Buckley reports from China for The New York Times that writer and activist Yang Maodong has finally been allowed access to a lawyer, three months after his detention and two after his formal arrest.
Yang Maodong, a writer and businessman better known by his pen name, Guo Feixiong, was detained by the police in Guangzhou, in Guangdong Province, in early August on allegations of “assembling a crowd to disrupt order in a public place.” He is one of several well-known rights advocates held on similar accusations after participating in grass-roots campaigns pressing the Communist Party for stronger legal and political rights. Read the rest of this entry »
Mao’s record challenges elite legitimacy
As the 120th anniversary of Mao’s Zedong’s birth approaches, China’s ruling Communist Party is afraid that its historical record threatens to undermine its fragile legitimacy, observers suggest.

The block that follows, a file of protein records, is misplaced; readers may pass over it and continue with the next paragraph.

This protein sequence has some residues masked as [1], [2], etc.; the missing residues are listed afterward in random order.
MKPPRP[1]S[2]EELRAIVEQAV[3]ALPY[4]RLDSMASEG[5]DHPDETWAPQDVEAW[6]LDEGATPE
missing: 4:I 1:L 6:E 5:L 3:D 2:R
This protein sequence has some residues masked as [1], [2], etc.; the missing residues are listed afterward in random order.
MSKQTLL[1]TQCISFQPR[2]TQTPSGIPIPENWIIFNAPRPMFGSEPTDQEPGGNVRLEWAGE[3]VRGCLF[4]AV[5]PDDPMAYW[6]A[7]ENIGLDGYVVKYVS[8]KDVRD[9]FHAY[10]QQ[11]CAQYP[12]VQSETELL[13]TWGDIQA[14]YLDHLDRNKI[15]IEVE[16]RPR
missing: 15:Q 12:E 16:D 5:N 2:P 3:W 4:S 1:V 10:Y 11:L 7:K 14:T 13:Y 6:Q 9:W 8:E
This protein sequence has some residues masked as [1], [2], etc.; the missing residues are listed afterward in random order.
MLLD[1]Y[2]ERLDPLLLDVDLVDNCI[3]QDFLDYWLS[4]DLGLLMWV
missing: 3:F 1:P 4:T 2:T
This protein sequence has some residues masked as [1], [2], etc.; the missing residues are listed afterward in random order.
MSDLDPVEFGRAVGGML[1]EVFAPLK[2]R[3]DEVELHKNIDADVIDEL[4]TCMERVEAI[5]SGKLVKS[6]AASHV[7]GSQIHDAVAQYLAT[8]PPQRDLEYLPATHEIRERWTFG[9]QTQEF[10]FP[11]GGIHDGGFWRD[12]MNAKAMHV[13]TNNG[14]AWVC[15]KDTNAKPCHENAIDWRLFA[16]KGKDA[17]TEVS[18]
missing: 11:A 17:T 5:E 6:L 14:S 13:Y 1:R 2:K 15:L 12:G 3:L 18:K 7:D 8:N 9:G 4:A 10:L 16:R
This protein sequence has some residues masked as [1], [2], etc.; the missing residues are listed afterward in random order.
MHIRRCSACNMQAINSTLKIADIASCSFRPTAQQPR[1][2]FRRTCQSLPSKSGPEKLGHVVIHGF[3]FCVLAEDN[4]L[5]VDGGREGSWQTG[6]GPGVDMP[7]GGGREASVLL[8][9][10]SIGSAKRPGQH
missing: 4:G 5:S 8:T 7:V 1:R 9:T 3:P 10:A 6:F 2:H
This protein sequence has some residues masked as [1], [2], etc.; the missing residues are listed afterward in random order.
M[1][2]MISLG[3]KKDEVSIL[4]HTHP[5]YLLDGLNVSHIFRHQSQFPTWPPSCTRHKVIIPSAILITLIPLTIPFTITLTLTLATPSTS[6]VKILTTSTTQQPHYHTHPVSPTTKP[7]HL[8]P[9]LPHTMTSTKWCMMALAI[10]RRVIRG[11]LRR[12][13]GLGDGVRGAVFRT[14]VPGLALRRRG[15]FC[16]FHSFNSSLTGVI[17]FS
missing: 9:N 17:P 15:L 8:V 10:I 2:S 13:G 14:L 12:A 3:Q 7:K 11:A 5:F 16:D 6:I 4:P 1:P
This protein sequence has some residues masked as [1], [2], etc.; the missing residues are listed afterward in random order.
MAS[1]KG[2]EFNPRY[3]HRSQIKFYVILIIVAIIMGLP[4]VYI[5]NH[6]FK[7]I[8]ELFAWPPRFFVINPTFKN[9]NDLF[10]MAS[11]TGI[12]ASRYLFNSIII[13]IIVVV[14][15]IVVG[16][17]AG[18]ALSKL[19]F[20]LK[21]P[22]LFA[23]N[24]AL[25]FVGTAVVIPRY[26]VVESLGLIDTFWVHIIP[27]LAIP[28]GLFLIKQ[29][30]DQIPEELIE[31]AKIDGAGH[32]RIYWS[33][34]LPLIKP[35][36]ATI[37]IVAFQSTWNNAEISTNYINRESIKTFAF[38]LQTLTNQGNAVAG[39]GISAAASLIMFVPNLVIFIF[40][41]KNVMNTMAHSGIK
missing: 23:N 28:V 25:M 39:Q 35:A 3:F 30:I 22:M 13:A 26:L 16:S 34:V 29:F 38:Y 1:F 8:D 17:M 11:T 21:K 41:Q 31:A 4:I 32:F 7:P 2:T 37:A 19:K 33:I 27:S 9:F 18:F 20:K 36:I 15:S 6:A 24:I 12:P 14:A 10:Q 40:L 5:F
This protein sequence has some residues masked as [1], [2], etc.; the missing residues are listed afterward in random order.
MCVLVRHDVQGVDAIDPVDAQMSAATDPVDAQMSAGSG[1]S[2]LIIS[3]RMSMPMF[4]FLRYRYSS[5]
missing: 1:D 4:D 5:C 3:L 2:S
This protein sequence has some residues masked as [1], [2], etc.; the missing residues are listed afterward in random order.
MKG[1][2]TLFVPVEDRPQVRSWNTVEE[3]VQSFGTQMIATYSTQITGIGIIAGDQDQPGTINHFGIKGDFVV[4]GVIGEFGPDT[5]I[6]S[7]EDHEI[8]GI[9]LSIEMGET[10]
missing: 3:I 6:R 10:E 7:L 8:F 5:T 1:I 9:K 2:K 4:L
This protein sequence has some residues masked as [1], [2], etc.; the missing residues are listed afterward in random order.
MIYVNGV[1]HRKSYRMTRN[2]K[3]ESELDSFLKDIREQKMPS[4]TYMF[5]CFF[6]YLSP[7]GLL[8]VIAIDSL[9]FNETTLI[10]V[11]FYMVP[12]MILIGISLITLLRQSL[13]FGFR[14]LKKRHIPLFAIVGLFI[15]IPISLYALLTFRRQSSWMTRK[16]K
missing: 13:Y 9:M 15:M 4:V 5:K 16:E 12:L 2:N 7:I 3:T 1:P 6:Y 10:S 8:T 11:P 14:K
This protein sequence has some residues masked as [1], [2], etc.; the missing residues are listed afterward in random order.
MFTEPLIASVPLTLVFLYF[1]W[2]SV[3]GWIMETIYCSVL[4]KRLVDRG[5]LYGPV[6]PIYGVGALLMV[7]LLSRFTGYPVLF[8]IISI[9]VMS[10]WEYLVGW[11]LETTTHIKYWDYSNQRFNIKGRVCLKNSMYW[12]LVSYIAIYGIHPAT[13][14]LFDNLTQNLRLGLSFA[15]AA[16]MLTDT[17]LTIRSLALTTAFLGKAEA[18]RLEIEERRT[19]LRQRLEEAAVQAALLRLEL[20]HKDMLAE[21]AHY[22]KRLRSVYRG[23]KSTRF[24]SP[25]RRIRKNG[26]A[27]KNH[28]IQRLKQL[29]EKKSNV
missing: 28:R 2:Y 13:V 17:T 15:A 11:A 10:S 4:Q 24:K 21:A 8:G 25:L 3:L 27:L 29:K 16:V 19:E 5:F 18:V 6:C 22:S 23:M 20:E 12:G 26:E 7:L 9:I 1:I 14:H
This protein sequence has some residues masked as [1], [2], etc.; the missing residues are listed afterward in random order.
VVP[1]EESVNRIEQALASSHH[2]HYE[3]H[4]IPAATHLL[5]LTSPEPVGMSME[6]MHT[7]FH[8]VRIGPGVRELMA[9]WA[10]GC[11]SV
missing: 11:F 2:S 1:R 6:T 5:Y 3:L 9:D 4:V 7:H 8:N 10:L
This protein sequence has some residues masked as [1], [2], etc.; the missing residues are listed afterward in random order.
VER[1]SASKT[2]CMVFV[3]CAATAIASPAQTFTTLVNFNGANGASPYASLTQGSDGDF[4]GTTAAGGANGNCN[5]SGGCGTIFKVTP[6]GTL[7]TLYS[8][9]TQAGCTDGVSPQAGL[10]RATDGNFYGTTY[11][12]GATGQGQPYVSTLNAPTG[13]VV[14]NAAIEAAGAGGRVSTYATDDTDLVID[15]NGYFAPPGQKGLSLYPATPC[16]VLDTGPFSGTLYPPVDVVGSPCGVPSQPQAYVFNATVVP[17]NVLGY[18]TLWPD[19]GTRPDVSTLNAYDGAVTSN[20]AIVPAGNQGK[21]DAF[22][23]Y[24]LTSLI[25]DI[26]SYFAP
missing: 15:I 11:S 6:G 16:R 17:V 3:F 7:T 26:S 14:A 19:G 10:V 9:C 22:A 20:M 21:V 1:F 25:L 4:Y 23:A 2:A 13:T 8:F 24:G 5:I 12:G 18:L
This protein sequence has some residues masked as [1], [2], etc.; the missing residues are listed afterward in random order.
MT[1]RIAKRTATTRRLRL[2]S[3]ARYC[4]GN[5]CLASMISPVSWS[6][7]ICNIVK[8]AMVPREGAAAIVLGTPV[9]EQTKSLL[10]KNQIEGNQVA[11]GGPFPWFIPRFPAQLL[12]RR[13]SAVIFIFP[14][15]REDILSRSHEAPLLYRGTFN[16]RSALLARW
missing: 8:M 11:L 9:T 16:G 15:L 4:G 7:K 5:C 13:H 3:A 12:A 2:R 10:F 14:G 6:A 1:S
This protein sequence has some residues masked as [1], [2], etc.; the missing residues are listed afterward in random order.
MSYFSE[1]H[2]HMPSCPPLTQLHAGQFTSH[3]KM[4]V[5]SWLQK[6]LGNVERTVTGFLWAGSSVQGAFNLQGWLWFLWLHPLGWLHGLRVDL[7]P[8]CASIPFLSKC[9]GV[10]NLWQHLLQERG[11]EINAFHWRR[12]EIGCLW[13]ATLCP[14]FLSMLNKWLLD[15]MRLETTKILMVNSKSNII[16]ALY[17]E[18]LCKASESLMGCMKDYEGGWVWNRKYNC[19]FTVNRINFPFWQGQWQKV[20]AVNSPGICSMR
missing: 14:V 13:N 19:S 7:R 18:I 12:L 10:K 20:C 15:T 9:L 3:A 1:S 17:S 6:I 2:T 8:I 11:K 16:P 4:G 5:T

“The famine that gripped China from 1958 to 1962 is widely judged to be the deadliest in recorded history, killing 20 to 30 million people or more, and is one of the defining calamities of Mao’s rule,” Chris Buckley reports for The New York Times:
Ever since, the party has shrouded that disaster in censorship and euphemisms, seeking to maintain an aura of reverence around the founding leader of the Communist state….But with the approach of celebrations of the 120th anniversary Mao’s birth on Dec. 26, some of his supporters and party polemicists are stepping beyond the longstanding official reticence about the famine to argue for their own, much milder version of the disaster and to assail historians who disagree.
30-36 million ‘abnormal’ deaths
“Scholars disagree, but whether their estimate is somewhat higher or lower, that doesn’t affect the fact that the Great Leap Forward created a massive disaster,” said Lin Yunhui, a retired party historian at the National Defense University in Beijing who has spent much of his career studying Mao’s time. “My own estimate is that there were about 30 million abnormal deaths.” Read the rest of this entry »